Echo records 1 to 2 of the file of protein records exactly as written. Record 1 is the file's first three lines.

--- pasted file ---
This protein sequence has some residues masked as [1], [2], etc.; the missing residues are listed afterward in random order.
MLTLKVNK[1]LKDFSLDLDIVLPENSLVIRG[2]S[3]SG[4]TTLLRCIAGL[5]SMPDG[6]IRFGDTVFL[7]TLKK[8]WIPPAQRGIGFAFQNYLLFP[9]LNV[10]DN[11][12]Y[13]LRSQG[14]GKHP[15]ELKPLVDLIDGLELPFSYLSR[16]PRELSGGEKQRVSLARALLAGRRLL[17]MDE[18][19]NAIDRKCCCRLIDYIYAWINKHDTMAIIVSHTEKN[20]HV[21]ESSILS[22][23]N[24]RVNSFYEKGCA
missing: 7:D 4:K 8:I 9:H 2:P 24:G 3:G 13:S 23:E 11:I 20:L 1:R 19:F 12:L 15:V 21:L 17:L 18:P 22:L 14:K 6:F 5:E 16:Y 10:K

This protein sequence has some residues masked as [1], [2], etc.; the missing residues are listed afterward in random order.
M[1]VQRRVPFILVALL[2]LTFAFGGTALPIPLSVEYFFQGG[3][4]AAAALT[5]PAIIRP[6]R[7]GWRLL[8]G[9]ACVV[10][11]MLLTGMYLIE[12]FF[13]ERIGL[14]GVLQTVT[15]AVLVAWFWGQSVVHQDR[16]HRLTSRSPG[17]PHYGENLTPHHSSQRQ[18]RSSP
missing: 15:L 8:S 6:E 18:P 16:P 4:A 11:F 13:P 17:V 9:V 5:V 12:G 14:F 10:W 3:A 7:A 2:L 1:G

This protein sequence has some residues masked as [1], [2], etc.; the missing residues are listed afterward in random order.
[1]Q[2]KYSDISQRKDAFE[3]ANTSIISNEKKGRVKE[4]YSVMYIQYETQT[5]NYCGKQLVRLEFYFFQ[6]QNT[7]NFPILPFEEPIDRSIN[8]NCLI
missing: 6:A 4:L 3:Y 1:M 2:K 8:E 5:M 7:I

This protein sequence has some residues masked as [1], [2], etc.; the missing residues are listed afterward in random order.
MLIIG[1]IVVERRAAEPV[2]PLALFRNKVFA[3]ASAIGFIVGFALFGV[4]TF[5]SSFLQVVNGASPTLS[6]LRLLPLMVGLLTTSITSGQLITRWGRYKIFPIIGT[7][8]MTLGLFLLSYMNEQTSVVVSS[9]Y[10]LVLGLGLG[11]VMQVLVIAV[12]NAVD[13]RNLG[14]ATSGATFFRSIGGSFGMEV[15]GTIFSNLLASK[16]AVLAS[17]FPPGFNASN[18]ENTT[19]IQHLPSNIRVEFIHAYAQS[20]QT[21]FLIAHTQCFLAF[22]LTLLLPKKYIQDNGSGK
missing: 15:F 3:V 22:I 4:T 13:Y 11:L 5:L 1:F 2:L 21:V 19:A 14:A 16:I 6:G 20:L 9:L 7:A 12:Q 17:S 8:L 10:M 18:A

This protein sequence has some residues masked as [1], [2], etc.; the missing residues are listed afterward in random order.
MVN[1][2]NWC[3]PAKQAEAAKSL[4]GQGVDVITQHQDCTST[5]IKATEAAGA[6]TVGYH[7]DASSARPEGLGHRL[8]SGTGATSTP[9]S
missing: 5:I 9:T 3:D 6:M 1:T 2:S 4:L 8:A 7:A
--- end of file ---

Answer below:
This protein sequence has some residues masked as [1], [2], etc.; the missing residues are listed afterward in random order.
MLTLKVNK[1]LKDFSLDLDIVLPENSLVIRG[2]S[3]SG[4]TTLLRCIAGL[5]SMPDG[6]IRFGDTVFL[7]TLKK[8]WIPPAQRGIGFAFQNYLLFP[9]LNV[10]DN[11][12]Y[13]LRSQG[14]GKHP[15]ELKPLVDLIDGLELPFSYLSR[16]PRELSGGEKQRVSLARALLAGRRLL[17]MDE[18][19]NAIDRKCCCRLIDYIYAWINKHDTMAIIVSHTEKN[20]HV[21]ESSILS[22][23]N[24]RVNSFYEKGCA
missing: 7:D 4:K 8:I 9:H 2:P 24:G 3:G 13:S 23:E 11:I 20:L 1:R 19:F 12:L 15:V 21:L 17:L 18:P 22:L 14:K 6:F 5:E 16:Y 10:K

This protein sequence has some residues masked as [1], [2], etc.; the missing residues are listed afterward in random order.
M[1]VQRRVPFILVALL[2]LTFAFGGTALPIPLSVEYFFQGG[3][4]AAAALT[5]PAIIRP[6]R[7]GWRLL[8]G[9]ACVV[10][11]MLLTGMYLIE[12]FF[13]ERIGL[14]GVLQTVT[15]AVLVAWFWGQSVVHQDR[16]HRLTSRSPG[17]PHYGENLTPHHSSQRQ[18]RSSP
missing: 15:L 8:S 6:E 18:P 16:P 4:A 11:F 13:P 17:V 9:V 5:V 12:G 14:F 10:W 3:A 7:A 2:L 1:G